I was blessed to have known Ernie and I miss him.

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Ernest Earick, Bill Goodwin
Albuquerque 2008

Will Houstoun

I was visiting Albuquerque in May 2010 and Ray Kosby put me in touch with Ernest Earick via e-mail. I arranged to be in town for a day or two longer than the lecture required in the hope that might mean that Ernie would be able to fit in a meeting. I was thrilled when he replied to my e-mail saying that he was flattered to receive my e-mail but that he wondered whether I would really like to meet because he “thought so little about the conjuring arts in recent years” and was worried that his “apathy could be contagious.” He did agree that, if I was willing to take that risk, I could call him when I arrived in town and commented that he would make plans to attend my lecture as it “may yet rouse my sleeping inner cardician.”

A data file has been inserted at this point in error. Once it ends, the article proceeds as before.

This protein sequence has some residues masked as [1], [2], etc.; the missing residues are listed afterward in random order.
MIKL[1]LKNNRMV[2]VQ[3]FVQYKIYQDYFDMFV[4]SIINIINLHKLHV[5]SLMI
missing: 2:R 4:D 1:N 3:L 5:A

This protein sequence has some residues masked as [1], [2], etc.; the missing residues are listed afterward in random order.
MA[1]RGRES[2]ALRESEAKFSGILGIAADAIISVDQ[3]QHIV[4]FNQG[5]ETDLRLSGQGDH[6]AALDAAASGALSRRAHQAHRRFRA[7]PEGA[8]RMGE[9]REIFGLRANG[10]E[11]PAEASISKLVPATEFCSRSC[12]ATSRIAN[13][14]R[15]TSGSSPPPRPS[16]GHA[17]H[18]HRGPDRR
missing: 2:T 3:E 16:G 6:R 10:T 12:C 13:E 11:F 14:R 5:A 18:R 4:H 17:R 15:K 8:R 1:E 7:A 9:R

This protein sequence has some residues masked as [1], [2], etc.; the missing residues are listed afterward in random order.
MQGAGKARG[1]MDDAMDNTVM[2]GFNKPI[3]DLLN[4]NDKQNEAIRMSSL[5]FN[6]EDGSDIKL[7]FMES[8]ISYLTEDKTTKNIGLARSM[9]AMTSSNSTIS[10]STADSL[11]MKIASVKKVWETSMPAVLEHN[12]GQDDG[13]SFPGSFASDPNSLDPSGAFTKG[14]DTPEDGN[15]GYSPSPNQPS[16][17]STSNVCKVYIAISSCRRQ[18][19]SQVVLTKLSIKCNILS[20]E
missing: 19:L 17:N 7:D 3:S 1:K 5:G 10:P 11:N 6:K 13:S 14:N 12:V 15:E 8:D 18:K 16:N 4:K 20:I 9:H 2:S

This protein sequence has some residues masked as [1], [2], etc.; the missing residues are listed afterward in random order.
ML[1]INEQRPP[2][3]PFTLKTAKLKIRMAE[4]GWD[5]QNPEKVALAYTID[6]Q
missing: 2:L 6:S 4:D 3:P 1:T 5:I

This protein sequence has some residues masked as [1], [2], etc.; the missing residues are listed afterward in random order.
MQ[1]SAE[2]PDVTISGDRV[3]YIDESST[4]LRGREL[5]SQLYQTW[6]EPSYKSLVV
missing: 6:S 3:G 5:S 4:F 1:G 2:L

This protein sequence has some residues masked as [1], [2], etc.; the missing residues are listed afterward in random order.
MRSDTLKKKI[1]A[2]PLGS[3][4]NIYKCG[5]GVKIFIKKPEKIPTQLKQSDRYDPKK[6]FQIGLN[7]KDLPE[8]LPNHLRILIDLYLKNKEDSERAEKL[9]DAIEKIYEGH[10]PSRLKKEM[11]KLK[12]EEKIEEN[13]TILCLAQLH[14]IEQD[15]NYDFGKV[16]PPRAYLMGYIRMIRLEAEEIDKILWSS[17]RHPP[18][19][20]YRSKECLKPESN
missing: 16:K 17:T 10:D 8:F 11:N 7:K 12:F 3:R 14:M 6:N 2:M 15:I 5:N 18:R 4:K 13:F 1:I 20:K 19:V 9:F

Of course, when I arrived, I called Ernie and he was kind enough to meet me and take me out for dinner. During the evening he introduced me to Vietnamese food (as a vegan he was perfectly placed to guide me to the vegetarian dishes) and we talked about all sorts of magic and non-magic subjects. Within magic he told me about the time he had spent at The Magic Castle, visiting Ray Kosby and Bill Goodwin, and the impact of meeting Skinner, Vernon and Jennings (see the introduction of By Forces Unseen). He also talked about the process of putting together material for By Forces Unseen and why he would not want to put it on DVD, as well as the pleasure he took in seeing videos on YouTube of magicians performing material from his book well. I asked if he could show me his “Lazy-Susan tabled palm”, a move that I understood mechanically but for which I could not grasp the covering action and, after telling me he could not do it any more, Ernie did the move without the slightest flash. I now know the move can look fantastic although I am still not sure quite how it was covered! Ernie also showed me a selection of the other palms and transfers in the book, as well as a couple that didn’t make it, all of which looked flawless.